Scientists Develop Higher Yielding Sorghum Plants
by Dennis O’brien And Sharon Durham (Phys.Org) … It is drought tolerant, can thrive in poor soils, requires little or no fertilizer, and will grow in a wide range of temperatures and altitudes. Sorghum grain is used in breakfast cereals, in ethanol production, as feed for livestock, as a source of sugar for syrup and molasses, and in construction and packaging materials. It also produces large amounts of plant material, making it potentially useful for cellulosic ethanol production.
“There are parts of the world where people depend on sorghum for their survival, but in the United States, it’s a viable alternative crop for growers concerned about future droughts or the rising temperatures that might accompany climate change,” says Merle Vigil, an Agricultural Research Service soil scientist and research leader in the Central Plains Resources Management Research Unit in Akron, Colorado.
Sorghum is also the focus of extensive research, and Vigil along with ARS researcher Greg McMaster and Colorado State University researchers Sally Sauer and Jerry Johnson, recently found a new way to exploit sorghum’s potential. They found that by using certain cropping strategies, growers can produce sorghum in parts of northeastern Colorado where the growing season was previously considered too short. Meanwhile, another team of ARS scientists working in Texas has developed a new line of sorghum that could dramatically increase grain yields.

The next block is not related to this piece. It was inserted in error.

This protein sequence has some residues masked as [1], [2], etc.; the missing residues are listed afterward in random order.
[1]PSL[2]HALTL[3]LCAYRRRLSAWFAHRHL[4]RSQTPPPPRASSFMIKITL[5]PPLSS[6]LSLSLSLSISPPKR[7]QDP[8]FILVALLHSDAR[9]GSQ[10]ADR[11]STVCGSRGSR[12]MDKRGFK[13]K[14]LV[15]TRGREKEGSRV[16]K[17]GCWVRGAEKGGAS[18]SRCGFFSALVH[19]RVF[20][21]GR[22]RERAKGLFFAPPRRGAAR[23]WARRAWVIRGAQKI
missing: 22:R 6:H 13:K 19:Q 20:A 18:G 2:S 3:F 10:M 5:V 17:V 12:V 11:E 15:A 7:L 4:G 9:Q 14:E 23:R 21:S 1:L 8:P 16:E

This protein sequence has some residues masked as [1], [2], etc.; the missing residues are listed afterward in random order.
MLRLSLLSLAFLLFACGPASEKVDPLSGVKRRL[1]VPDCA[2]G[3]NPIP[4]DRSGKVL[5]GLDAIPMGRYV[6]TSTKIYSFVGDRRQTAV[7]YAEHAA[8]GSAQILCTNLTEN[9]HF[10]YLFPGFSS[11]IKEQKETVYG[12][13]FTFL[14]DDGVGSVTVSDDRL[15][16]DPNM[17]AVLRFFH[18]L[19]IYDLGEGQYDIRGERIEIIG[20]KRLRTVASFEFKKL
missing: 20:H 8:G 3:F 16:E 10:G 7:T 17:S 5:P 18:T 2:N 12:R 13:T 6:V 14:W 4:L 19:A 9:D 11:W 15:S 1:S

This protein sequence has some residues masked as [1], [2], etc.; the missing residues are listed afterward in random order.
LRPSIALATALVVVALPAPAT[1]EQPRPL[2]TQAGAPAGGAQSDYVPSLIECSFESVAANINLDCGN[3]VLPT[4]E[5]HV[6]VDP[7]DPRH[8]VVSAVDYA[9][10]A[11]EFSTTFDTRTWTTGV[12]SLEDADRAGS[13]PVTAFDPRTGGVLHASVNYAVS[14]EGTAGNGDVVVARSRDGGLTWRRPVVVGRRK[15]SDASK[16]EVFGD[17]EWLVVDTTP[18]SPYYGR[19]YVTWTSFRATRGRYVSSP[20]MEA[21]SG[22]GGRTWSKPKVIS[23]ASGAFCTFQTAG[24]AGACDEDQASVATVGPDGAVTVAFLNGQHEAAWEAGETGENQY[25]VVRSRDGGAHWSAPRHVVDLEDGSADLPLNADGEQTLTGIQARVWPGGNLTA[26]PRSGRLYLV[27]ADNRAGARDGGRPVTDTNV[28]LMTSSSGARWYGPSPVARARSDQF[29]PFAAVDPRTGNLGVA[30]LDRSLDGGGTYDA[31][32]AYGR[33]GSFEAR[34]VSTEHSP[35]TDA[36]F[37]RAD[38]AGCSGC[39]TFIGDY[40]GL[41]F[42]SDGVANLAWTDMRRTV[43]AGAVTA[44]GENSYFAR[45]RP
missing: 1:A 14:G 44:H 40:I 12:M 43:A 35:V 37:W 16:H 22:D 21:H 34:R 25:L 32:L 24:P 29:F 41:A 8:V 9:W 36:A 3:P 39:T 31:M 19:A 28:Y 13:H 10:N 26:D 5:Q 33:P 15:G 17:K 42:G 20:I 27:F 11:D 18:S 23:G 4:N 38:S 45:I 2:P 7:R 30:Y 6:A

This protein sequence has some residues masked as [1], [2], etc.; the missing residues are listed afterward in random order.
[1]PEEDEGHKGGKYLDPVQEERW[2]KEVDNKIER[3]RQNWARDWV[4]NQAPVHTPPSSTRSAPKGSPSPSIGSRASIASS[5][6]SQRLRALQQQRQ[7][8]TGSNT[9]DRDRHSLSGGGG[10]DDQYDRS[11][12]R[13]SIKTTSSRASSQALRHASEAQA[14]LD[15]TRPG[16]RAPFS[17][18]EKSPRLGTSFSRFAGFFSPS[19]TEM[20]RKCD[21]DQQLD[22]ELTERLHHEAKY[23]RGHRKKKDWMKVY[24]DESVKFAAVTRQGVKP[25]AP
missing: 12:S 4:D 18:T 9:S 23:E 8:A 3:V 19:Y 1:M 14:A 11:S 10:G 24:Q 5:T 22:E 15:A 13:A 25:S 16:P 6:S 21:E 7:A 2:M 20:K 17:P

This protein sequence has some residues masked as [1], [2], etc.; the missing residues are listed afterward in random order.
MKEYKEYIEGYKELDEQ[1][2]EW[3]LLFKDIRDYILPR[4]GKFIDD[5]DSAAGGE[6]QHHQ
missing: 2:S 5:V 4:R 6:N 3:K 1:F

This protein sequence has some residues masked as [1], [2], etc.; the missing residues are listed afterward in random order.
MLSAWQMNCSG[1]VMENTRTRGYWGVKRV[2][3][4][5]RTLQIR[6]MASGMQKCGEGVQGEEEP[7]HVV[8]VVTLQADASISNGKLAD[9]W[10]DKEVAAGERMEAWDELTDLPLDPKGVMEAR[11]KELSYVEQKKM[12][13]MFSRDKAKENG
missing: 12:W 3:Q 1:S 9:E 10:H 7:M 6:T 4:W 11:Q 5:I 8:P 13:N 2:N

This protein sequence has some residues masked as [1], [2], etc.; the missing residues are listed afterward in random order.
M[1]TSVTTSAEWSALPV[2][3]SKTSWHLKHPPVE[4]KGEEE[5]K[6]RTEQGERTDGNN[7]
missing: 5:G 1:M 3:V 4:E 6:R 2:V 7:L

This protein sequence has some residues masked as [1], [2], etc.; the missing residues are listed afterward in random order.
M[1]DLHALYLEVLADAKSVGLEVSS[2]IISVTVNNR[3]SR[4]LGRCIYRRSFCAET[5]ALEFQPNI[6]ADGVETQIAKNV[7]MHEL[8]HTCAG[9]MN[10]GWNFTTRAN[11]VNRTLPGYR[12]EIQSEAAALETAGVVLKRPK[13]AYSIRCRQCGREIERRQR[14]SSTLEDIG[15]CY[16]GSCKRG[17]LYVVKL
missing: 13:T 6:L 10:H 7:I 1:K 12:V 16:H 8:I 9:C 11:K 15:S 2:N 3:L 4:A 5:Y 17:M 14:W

In other sorghum studies, molecular biologist Zhanguo Xin, plant geneticist Gloria Burow, and lab director John Burke, at the ARS Cropping Systems Research Laboratory in Lubbock, Texas, have bred a mutant sorghum plant that produces 30 to 40 percent more seeds.
The researchers developed the higher yielding sorghum by taking advantage of a plant part called a “spikelet.” A spikelet is a cluster of florets found in the panicle and is a characteristic of other grasses, such as millet or rye. Sorghum produces two types of spikelets: the sessile spikelets and the pedicellate spikelets. Normally, only the sessile spikelets are fertile, but the ARS scientists developed a plant that produces seeds in both types of spikelets. READ MORE and MORE (Ethanol Producer Magazine)